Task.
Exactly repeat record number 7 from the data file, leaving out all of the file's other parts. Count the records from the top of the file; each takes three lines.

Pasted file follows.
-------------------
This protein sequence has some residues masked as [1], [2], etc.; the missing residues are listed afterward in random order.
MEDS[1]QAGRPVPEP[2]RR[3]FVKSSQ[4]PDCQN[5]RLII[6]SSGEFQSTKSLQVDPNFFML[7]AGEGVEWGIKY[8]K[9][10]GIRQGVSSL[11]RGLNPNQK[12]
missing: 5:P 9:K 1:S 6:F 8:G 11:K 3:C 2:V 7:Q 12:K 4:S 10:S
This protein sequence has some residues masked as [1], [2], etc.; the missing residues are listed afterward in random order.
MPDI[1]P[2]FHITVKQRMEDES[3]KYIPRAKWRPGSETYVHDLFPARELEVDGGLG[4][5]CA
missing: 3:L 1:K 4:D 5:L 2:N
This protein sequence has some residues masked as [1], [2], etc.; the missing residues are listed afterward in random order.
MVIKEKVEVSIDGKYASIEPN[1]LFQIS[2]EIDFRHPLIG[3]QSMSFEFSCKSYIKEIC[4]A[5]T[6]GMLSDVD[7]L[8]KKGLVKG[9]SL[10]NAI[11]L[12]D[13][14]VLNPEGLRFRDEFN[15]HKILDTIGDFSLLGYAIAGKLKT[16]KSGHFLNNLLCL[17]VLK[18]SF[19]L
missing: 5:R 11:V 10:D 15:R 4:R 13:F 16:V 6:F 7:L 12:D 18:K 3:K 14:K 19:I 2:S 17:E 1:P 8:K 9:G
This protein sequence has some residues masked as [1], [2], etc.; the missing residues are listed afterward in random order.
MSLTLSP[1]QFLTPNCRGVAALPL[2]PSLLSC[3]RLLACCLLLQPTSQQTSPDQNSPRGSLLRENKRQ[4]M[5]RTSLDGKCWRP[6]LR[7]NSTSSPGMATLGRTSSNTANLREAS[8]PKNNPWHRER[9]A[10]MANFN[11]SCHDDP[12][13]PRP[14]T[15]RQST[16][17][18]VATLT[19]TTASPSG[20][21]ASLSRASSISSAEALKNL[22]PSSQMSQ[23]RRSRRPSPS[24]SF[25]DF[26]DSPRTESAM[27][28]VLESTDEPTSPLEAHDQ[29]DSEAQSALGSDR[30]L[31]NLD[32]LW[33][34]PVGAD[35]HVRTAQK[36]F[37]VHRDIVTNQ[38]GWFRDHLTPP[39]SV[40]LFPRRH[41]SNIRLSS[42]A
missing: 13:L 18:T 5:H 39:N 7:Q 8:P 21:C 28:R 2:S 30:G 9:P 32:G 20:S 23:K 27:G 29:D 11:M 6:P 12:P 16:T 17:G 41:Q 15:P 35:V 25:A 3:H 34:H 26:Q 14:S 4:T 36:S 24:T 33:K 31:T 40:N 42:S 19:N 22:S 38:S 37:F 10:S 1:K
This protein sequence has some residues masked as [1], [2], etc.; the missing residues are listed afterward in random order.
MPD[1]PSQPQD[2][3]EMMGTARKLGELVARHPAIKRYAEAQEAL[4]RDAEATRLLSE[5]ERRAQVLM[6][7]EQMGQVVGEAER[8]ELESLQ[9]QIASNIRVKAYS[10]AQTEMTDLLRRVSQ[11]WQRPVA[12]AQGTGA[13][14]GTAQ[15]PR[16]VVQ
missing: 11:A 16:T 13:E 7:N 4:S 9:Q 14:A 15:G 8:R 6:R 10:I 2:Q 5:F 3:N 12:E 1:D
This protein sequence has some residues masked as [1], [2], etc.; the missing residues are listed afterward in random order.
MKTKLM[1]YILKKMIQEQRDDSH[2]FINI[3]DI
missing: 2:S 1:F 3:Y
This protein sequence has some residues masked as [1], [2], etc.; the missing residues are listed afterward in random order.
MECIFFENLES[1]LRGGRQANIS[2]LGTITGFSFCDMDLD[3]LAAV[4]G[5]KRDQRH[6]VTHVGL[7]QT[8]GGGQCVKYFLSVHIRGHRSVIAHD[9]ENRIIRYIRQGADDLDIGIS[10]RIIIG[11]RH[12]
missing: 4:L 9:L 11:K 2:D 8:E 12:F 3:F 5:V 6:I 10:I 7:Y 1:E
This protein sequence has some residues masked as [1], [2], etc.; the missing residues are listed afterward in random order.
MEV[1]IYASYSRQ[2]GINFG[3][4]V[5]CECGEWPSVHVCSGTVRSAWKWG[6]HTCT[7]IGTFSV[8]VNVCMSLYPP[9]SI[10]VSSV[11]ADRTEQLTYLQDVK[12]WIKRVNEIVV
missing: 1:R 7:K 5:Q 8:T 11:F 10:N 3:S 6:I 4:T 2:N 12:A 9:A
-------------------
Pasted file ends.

This protein sequence has some residues masked as [1], [2], etc.; the missing residues are listed afterward in random order.
MECIFFENLES[1]LRGGRQANIS[2]LGTITGFSFCDMDLD[3]LAAV[4]G[5]KRDQRH[6]VTHVGL[7]QT[8]GGGQCVKYFLSVHIRGHRSVIAHD[9]ENRIIRYIRQGADDLDIGIS[10]RIIIG[11]RH[12]
missing: 4:L 9:L 11:K 2:D 8:E 12:F 3:F 5:V 6:I 10:I 7:Y 1:E